NOW, do you see why I was laughing? These Seventh Day Adventists were ridiculing a group of people for doing the very thing that had led to the birth of their own faith. As we say in Jamaica:

Pot calling the kettle black.

The Secrecy 

Of course, they don’t always tell you these things in church. I would know. I was born and raised in a strict Seventh Day Adventist family for the first seventeen miserable years of my life, and attended about 8 different Seventh Day Adventist Churches throughout that time- 1 in Maryland (USA), 1 in New York City (USA), 1 in Eastern Jamaica, and 5 in Western Jamaica.

I was taught that Seventh Day Adventists were around longer than the Catholic Church, and that the doctrines of the Seventh Day Adventist church were the real doctrines passed down from Jesus Christ to his disciples. Ask almost any Seventh Day Adventist and, they will likely tell you the same thing. 

See? I told you I was getting to a good point.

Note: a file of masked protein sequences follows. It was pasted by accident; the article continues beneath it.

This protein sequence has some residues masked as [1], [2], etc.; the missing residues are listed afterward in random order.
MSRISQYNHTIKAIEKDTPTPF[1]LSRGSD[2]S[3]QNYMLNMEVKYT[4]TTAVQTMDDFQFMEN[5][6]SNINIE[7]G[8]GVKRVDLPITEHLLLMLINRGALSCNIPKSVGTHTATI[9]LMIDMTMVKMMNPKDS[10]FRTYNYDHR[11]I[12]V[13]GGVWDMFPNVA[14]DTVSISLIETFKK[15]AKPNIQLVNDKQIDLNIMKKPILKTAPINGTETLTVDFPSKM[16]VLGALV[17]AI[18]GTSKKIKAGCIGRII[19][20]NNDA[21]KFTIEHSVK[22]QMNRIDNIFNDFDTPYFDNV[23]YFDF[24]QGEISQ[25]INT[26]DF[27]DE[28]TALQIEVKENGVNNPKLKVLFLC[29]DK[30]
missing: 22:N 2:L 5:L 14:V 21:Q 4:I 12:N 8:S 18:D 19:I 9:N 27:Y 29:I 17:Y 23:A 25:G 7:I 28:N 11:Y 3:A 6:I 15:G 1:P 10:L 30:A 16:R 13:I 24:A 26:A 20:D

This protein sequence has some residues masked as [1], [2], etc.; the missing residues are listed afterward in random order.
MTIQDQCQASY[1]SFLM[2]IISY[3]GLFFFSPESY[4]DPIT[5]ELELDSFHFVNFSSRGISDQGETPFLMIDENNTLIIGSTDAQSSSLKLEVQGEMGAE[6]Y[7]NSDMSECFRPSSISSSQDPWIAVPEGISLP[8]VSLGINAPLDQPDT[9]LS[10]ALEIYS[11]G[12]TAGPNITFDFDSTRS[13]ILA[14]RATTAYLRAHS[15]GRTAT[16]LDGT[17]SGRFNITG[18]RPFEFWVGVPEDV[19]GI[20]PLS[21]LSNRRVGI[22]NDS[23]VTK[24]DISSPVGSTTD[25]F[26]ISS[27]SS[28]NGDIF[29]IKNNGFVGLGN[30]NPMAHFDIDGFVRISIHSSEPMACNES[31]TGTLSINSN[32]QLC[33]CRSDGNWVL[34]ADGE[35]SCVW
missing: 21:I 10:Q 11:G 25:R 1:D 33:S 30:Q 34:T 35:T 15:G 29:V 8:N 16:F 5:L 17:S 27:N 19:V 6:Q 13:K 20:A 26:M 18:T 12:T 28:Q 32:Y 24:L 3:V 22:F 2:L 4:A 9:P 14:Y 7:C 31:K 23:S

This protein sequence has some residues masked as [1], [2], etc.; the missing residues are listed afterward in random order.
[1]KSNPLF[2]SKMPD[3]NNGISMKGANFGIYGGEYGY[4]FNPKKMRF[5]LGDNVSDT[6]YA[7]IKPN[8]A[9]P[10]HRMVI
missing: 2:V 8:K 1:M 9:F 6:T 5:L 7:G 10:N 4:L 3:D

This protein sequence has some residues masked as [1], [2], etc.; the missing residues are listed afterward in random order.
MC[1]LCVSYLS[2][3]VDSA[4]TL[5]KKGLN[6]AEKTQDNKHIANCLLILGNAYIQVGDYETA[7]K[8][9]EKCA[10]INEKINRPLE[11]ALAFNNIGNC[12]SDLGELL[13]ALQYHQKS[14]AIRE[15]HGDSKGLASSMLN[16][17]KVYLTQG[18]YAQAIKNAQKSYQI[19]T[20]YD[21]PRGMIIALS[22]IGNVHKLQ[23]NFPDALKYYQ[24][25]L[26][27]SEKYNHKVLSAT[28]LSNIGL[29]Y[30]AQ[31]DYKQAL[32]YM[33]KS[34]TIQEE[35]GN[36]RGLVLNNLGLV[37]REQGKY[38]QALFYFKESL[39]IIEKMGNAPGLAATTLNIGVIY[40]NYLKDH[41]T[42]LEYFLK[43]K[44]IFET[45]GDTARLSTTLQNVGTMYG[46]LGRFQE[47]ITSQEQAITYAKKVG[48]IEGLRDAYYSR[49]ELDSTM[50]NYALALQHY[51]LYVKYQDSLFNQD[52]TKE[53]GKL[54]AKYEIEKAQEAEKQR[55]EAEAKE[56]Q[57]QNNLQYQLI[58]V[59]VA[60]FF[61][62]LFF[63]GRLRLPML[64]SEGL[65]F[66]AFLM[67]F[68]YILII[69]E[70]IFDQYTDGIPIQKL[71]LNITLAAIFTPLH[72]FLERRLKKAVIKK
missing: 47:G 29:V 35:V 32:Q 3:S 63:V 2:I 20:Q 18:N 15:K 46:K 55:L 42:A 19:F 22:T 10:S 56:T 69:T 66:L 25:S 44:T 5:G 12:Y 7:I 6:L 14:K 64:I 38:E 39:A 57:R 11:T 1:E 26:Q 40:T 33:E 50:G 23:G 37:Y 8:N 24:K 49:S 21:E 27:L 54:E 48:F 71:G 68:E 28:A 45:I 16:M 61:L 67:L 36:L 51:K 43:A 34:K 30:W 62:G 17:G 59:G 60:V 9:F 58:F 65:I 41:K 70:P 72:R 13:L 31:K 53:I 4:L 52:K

So if you ever wondered where the “Adventists” got their name, it’s from the word “Advent”, meaning “the coming or return of Jesus Christ”- which they, like the Rapturists, failed to predict.

But Wait – There’s More!

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I’m not about to stop here, though. Not when there are still a few other things they don’t tell you in the Seventh Day Adventist Church that I thoroughly intend to. We only just covered lesson number one.

Lesson No. 2

Now, I didn’t hear this in the American SDA churches I attended, but in every Jamaican SDA church I went to, we were reminded that America was 666 – the mark of the beast. What they conveniently neglected to tell people in church though, was how their religion (denomination) began in America, and was founded by an American man i.e. William Miller.

Did I mention that our Quarterlies (the materials we used for Bible Study in Sabbath School) also came from the United States? And if you go on the Seventh Day Adventists’ Official Website, you will see that the Headquarters’ Address is:

12501 Old Columbia Pike,
Silver Spring,
MD 20904, USA

Funny – isn’t it?

Lesson No. 3

As I stated earlier, William Miller was a Baptist!- i.e. a Sunday worshipper. I don’t know if all SDA people tell their children this, but my biological father called Sunday worshippers “devil-worshippers”. Milder versions I heard in church was that Sunday worshippers worshipped the Sun, and were not true believers or true Christians.

Imagine my wonderful surprise when I found out that the father of the Seventh Day Adventist faith was a Sunday pastor, himself. Unfortunately for my parents, that was not all I discovered.